“A Dark Road”
January 21st, 2010
Did you remember what happened last year on Burn Notice? Because I didn’t. Luckily, the show offered a nice bit of catchup to remind us about the end of the Strickler arc, and even more importantly the show jumps onto its next story point with vigor so that what happened before is a nice bit of shading as opposed to something we have to remember.
“A Dark Road” is a really compelling hour of television in a lot of ways, but it’s also a lot of fun: the show is at its best when we’re just sort of hanging out in this universe, and I thought that this was a really enjoyable re-entry into that world with both a strong episodic story and some nice hints at the newest initially unseen antagonist to enter Michael Westen’s life, plus the best material that Sharon Gless has been given all season.
I don’t have a whole lot to say about the episode as a whole: the story with the insurance scammers made for some fun car chases and some neat technology bits, the introduction of the new antagonist was nicely handled in terms of seeming mysterious and connected to Michael’s history, and the underlying tension surrounding Fi and Michael was well integrated and didn’t dominate the episode either in conflict (Fiona selling Michael as her employee) or in resolution (their moment sautering the bug). I had a lot of fun with this particular story, and I think the setup for the future seems more intriguing than the Strickler story last half-season, so I’m glad to have the show back on my television.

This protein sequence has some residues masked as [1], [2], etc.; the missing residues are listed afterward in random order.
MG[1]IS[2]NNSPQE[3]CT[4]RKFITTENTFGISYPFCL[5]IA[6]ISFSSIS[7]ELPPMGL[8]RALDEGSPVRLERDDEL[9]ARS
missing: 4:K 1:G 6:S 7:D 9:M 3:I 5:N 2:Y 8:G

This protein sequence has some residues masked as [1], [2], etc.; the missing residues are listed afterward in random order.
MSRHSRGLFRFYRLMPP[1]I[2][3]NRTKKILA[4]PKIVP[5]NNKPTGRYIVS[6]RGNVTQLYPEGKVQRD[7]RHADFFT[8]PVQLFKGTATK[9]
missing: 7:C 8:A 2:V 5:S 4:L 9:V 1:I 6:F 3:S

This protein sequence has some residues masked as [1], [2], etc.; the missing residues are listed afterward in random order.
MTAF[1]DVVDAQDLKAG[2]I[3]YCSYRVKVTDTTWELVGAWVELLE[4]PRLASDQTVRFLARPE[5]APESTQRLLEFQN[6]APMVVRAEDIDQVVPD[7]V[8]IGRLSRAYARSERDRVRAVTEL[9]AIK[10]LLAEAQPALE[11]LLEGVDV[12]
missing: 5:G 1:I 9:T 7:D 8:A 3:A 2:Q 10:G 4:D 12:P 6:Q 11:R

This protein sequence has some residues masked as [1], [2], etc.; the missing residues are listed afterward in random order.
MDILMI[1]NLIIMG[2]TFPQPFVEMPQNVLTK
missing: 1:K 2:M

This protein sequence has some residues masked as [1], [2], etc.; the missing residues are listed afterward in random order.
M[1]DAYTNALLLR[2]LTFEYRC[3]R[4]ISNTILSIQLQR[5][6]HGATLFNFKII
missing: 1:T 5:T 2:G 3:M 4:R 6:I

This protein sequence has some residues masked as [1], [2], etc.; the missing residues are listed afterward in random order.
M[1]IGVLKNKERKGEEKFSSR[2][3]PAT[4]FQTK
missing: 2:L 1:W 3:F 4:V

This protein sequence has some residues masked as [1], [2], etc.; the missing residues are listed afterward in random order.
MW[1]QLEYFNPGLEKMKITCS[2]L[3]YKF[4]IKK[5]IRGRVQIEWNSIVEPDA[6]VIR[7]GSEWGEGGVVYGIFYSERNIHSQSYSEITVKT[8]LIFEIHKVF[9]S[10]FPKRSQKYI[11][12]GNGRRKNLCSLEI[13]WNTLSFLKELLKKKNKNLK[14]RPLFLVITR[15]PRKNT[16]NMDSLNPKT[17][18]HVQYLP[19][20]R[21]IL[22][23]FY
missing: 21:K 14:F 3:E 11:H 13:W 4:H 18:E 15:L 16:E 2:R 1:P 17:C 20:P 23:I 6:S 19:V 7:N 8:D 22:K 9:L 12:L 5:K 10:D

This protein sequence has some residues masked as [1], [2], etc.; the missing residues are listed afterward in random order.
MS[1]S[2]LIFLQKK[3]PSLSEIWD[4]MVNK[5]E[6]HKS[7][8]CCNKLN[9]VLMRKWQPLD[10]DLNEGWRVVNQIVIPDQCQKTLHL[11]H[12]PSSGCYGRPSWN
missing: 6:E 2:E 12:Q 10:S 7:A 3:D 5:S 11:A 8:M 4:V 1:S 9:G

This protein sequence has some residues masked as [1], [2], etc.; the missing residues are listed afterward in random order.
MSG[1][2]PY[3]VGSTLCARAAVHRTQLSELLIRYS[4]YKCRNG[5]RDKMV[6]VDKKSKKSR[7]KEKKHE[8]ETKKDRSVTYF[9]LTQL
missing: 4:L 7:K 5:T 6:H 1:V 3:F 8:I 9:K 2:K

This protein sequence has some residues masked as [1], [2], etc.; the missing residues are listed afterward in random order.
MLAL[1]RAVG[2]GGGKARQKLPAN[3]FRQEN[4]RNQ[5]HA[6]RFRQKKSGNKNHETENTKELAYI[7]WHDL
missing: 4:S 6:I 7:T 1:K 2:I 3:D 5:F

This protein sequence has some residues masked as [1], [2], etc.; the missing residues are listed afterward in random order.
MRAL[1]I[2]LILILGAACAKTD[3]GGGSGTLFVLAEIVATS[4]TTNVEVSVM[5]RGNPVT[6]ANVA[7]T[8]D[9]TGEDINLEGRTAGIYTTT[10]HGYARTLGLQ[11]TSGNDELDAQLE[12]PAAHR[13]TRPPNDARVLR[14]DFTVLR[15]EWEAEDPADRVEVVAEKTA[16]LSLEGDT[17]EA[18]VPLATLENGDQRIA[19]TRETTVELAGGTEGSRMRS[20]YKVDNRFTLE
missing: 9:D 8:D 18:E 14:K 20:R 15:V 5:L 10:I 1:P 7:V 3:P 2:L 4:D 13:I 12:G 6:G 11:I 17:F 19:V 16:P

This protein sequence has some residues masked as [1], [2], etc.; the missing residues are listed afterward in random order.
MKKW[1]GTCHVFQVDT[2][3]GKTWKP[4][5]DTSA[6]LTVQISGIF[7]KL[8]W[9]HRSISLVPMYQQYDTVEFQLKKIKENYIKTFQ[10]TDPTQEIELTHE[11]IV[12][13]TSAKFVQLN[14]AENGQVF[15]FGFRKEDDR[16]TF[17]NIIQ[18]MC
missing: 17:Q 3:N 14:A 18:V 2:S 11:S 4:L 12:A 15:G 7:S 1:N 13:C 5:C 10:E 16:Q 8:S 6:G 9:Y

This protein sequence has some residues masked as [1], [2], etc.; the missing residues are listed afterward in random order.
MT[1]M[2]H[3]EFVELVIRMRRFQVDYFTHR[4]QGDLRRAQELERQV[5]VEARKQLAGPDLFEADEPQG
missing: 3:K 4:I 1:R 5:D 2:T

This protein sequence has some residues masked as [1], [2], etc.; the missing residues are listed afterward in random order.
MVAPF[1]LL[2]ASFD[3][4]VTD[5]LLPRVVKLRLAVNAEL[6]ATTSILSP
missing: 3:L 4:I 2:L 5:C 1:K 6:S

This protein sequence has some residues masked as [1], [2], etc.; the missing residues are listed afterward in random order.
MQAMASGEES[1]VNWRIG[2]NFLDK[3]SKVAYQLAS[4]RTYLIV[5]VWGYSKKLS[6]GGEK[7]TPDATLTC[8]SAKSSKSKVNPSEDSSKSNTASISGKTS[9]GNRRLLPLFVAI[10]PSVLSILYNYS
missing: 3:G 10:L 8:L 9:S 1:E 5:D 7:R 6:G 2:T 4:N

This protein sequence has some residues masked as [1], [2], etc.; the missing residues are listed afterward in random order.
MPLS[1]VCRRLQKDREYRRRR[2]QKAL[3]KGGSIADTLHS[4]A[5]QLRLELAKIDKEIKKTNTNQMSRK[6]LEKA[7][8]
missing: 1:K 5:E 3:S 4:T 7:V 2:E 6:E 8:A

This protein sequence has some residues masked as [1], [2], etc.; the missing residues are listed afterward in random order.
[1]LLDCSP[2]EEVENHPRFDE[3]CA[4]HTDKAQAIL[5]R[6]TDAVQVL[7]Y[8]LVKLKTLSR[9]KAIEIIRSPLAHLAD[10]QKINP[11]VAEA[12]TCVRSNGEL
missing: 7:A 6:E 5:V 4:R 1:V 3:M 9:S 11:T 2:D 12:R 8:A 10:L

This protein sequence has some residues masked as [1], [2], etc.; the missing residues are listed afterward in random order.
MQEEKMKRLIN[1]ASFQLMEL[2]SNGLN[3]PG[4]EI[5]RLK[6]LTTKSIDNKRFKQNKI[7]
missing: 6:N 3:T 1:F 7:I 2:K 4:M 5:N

Two years ago, Sharon Gless made the shortlist for the Emmys’ Top 10 for Best Supporting Actress in a Drama Series, and my eyebrows raised. I like Gless, and the role of Madeline is fun, but the idea that she beat out any number of far meatier roles felt wrong to me, and was the worst kind of awards show mistake that is driven entirely by genuine appreciation of the performer by the people voting. It’s the worst kind because it has nothing to do with the performance itself, and while Gless didn’t have a tape to actually earn her a nomination it still rankled me that she had that spot over someone who might have had the material to grab a nomination (like, say, Elizabeth Mitchell).
But in tonight’s episode, sure to garner some awards attention for both Gless and her Cagney and Lacey co-star Tyne Daly (although Daly didn’t have much to do, she’s much beloved by the Emmy folk), Madeline finally came into her own as a character, and while she and Michael have had some serious conversations in the past the final scene here was just absolutely fantastic. Madeline was put into a tough position by Michael, and how she dealt with it showed that she understands the game Michael plays too well for her to sit idly by. She attacks him based on why he does it, believing it to be for the money as there is nothing else she could think of that would make him do that to himself, or to her. Of course, as we know, it’s not about the money, and Michael just has to do this in a way that very few could understand. And Gless completely sold me on Madeline’s anger, just as she sold her harmless fun with Tina and her incredulousness that Michael would in any way be angry with her for spending time with someone she could relate with.
I don’t know if the show can always do stories like this, but it was the first time Madeline really came into her own as a character, and I applaud Gless and the writers for crafting a really engaging arc for her that really elevated the episode.
- I really liked the idea that Michael’s reckless behaviour (like his rather great torching at the bikers’ spot) would create a volatile response from the son, as it felt very true to life (of course the son with daddy issues would have issues with Michael getting closer to his father’s ear than he’s ever been) and was unpredictable enough that it kept Michael on his toes.
- Some nice humour moments here, but a lot of the episode managed to be fun without being hilarious, which is something the show more often than not pulls off quite well.